Obama, McCain lead in Georgia

Posted on Sun, Feb. 03, 2008

Senators John McCain of Arizona and Barack Obama of Illinois hold identicalsix percentage point leads in Georgia over former Massachusetts Gov. MittRomney and New York Sen. Hillary Clinton, according to a new McClatchy-MSNBCpoll.

The poll, by Mason-Dixon Polling & Research, found that McCain has a 33percent to 27 percent edge over Romney in the Republican contest, withformer Arkansas Gov. Mike Huckabee drawing 18 percent. In the Democraticrace, the poll found Obama leading Clinton, 47 percent to 41 percent.

However, the poll, which has a margin of error of plus or minus fivepercent, also found that 17 percent of likely Georgia GOP voters areundecided, while 10 percent of likely Democratic voters in the state haven'tmade up their minds.

A new series of McClatchy-MSNBC polls found Obama and Clinton locked in anationwide battle for delegates to the Democratic National Convention.Although she trailed in Georgia, Clinton had the edge in three regionalsamplings - in Arizona and California in the West, Missouri in the Midwestand New Jersey in the East - heading into a coast-to-coast rush of primarieson Tuesday.

However, because even second-place finishers win delegates in Democraticprimaries, that regional taste of the 22 Democratic contests on Tuesdaysuggests that Clinton and Obama are both likely to emerge with big blocs ofdelegates and their battle far from over.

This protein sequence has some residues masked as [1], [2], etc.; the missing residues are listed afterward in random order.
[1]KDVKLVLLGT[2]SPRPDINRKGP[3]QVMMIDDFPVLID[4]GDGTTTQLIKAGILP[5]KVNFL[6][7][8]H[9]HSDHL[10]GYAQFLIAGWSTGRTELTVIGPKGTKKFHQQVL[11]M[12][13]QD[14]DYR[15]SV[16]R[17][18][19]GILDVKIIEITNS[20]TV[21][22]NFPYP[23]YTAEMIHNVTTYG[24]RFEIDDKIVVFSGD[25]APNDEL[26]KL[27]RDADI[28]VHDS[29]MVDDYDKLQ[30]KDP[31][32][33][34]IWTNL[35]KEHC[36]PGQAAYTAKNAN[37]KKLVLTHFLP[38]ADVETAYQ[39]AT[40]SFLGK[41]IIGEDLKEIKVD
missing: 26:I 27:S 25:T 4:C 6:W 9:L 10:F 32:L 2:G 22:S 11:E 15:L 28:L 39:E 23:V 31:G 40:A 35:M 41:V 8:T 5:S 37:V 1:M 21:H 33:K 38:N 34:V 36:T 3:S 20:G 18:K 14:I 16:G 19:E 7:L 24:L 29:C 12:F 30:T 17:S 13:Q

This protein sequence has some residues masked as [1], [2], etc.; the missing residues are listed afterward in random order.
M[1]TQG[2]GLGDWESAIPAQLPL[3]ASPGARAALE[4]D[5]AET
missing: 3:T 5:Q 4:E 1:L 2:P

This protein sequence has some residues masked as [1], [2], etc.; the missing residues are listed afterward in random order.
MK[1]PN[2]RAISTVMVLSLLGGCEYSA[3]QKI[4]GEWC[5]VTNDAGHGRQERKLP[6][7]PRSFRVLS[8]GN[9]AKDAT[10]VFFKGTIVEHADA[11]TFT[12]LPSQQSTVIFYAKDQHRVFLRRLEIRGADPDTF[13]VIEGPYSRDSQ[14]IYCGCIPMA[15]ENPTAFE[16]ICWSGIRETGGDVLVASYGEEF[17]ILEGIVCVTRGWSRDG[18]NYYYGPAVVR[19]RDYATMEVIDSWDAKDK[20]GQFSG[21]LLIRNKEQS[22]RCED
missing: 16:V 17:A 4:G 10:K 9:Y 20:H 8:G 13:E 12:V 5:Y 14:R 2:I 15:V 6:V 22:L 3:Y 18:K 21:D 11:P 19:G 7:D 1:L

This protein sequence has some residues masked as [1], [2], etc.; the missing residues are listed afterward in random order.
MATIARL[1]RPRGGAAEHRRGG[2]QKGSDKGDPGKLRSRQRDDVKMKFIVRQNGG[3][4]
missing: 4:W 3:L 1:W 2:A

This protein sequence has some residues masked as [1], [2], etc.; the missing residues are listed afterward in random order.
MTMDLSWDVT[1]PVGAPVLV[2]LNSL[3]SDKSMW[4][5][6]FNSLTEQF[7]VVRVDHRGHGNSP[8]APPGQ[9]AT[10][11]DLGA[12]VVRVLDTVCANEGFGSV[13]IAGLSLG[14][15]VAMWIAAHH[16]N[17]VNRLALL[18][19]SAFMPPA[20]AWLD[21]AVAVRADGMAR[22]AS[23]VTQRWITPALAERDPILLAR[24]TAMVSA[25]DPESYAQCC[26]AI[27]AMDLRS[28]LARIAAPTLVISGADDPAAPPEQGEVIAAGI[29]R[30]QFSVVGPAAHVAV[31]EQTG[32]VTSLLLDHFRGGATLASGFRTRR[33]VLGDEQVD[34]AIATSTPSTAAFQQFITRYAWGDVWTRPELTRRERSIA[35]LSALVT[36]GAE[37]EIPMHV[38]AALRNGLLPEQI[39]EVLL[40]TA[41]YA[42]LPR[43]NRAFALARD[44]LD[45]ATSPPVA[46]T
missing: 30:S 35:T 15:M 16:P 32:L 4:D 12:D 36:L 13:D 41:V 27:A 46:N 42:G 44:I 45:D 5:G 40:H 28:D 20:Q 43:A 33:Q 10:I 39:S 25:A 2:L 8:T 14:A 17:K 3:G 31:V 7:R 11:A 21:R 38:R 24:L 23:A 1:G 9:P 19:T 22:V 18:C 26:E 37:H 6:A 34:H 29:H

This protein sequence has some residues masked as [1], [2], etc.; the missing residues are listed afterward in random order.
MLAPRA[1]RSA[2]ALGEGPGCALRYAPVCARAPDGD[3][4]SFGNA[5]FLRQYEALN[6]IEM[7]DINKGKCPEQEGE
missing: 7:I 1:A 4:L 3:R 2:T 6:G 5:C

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Miami Herald

Clinton, McCain lead among Missouri voters

Posted on Sun, Feb. 03, 2008

New York Sen. Hillary Clinton leads Illinois Sen. Barack Obama amongMissouri Democratic voters, and Arizona Sen. John McCain is ahead amongRepublicans, according to a new McClatchy-MSNBC poll.

Going into Tuesday's primary elections, Clinton leads Obama by 47 to 41percent, with 10 percent of Missouri Democratic voters saying they're stillundecided. McCain leads former Arkansas Gov. Mike Huckabee by 37 to 27percent, former Massachusetts Gov. Mitt Romney is third with 24 percent, and11 percent of GOP voters remain undecided. The poll, by Mason-Dixon Polling& Research, has a margin of error of plus or minus 5 percent.

The poll suggests that the race remains fluid in Missouri, where voters havea long history of backing the winning candidate in presidential generalelections. One in four voters said they might change their minds beforevoting.